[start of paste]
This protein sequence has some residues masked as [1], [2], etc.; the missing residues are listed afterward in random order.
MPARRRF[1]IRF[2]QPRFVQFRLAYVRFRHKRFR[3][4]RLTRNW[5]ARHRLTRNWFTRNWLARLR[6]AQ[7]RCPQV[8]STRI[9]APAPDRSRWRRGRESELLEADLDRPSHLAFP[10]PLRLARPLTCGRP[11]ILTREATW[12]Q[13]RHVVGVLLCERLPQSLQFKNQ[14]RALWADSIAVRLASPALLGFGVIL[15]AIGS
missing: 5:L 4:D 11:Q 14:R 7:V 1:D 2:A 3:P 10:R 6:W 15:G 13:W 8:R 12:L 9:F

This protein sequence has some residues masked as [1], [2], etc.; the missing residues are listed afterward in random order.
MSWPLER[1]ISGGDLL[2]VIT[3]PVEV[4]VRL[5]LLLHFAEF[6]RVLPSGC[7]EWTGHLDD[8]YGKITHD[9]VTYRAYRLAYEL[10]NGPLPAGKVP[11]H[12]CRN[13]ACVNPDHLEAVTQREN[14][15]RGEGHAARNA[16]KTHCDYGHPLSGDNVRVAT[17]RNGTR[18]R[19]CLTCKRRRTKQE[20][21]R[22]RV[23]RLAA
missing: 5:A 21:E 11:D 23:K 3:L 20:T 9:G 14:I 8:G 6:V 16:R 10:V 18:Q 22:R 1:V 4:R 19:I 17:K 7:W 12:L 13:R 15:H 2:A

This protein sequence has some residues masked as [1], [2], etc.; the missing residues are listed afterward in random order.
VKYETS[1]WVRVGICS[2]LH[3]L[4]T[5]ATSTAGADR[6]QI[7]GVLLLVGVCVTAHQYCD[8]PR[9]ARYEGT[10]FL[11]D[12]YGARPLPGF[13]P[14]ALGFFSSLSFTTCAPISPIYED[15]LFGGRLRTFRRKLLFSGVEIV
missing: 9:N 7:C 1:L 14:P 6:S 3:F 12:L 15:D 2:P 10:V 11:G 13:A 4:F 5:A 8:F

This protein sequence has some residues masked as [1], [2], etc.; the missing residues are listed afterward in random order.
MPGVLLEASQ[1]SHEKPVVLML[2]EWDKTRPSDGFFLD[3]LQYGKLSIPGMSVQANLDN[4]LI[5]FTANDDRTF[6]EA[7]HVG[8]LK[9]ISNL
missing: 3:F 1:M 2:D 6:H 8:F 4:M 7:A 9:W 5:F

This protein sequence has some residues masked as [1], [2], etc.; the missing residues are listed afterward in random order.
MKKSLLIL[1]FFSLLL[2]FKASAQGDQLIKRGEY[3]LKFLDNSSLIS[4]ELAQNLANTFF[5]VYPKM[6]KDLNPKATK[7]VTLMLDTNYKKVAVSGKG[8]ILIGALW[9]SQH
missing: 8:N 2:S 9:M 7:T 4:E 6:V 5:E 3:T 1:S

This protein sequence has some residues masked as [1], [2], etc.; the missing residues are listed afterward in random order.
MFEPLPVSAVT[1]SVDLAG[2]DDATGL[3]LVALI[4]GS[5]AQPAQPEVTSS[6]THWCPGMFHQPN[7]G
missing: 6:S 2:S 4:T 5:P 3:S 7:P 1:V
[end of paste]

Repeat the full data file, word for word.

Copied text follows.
This protein sequence has some residues masked as [1], [2], etc.; the missing residues are listed afterward in random order.
MPARRRF[1]IRF[2]QPRFVQFRLAYVRFRHKRFR[3][4]RLTRNW[5]ARHRLTRNWFTRNWLARLR[6]AQ[7]RCPQV[8]STRI[9]APAPDRSRWRRGRESELLEADLDRPSHLAFP[10]PLRLARPLTCGRP[11]ILTREATW[12]Q[13]RHVVGVLLCERLPQSLQFKNQ[14]RALWADSIAVRLASPALLGFGVIL[15]AIGS
missing: 5:L 4:D 11:Q 14:R 7:V 1:D 2:A 3:P 10:R 6:W 15:G 13:W 8:R 12:L 9:F

This protein sequence has some residues masked as [1], [2], etc.; the missing residues are listed afterward in random order.
MSWPLER[1]ISGGDLL[2]VIT[3]PVEV[4]VRL[5]LLLHFAEF[6]RVLPSGC[7]EWTGHLDD[8]YGKITHD[9]VTYRAYRLAYEL[10]NGPLPAGKVP[11]H[12]CRN[13]ACVNPDHLEAVTQREN[14][15]RGEGHAARNA[16]KTHCDYGHPLSGDNVRVAT[17]RNGTR[18]R[19]CLTCKRRRTKQE[20][21]R[22]RV[23]RLAA
missing: 5:A 21:E 11:D 23:K 3:L 20:T 9:G 14:I 8:G 6:V 16:R 10:V 18:Q 22:R 1:V 4:R 19:I 17:K 7:W 12:L 13:R 15:H 2:A

This protein sequence has some residues masked as [1], [2], etc.; the missing residues are listed afterward in random order.
VKYETS[1]WVRVGICS[2]LH[3]L[4]T[5]ATSTAGADR[6]QI[7]GVLLLVGVCVTAHQYCD[8]PR[9]ARYEGT[10]FL[11]D[12]YGARPLPGF[13]P[14]ALGFFSSLSFTTCAPISPIYED[15]LFGGRLRTFRRKLLFSGVEIV
missing: 9:N 7:C 1:L 14:P 6:S 3:F 12:L 15:D 2:P 10:V 11:G 13:A 4:F 5:A 8:F

This protein sequence has some residues masked as [1], [2], etc.; the missing residues are listed afterward in random order.
MPGVLLEASQ[1]SHEKPVVLML[2]EWDKTRPSDGFFLD[3]LQYGKLSIPGMSVQANLDN[4]LI[5]FTANDDRTF[6]EA[7]HVG[8]LK[9]ISNL
missing: 3:F 1:M 2:D 6:H 8:F 4:M 7:A 9:W 5:F

This protein sequence has some residues masked as [1], [2], etc.; the missing residues are listed afterward in random order.
MKKSLLIL[1]FFSLLL[2]FKASAQGDQLIKRGEY[3]LKFLDNSSLIS[4]ELAQNLANTFF[5]VYPKM[6]KDLNPKATK[7]VTLMLDTNYKKVAVSGKG[8]ILIGALW[9]SQH
missing: 8:N 2:S 9:M 7:T 4:E 6:V 5:E 3:T 1:S

This protein sequence has some residues masked as [1], [2], etc.; the missing residues are listed afterward in random order.
MFEPLPVSAVT[1]SVDLAG[2]DDATGL[3]LVALI[4]GS[5]AQPAQPEVTSS[6]THWCPGMFHQPN[7]G
missing: 6:S 2:S 4:T 5:P 3:S 7:P 1:V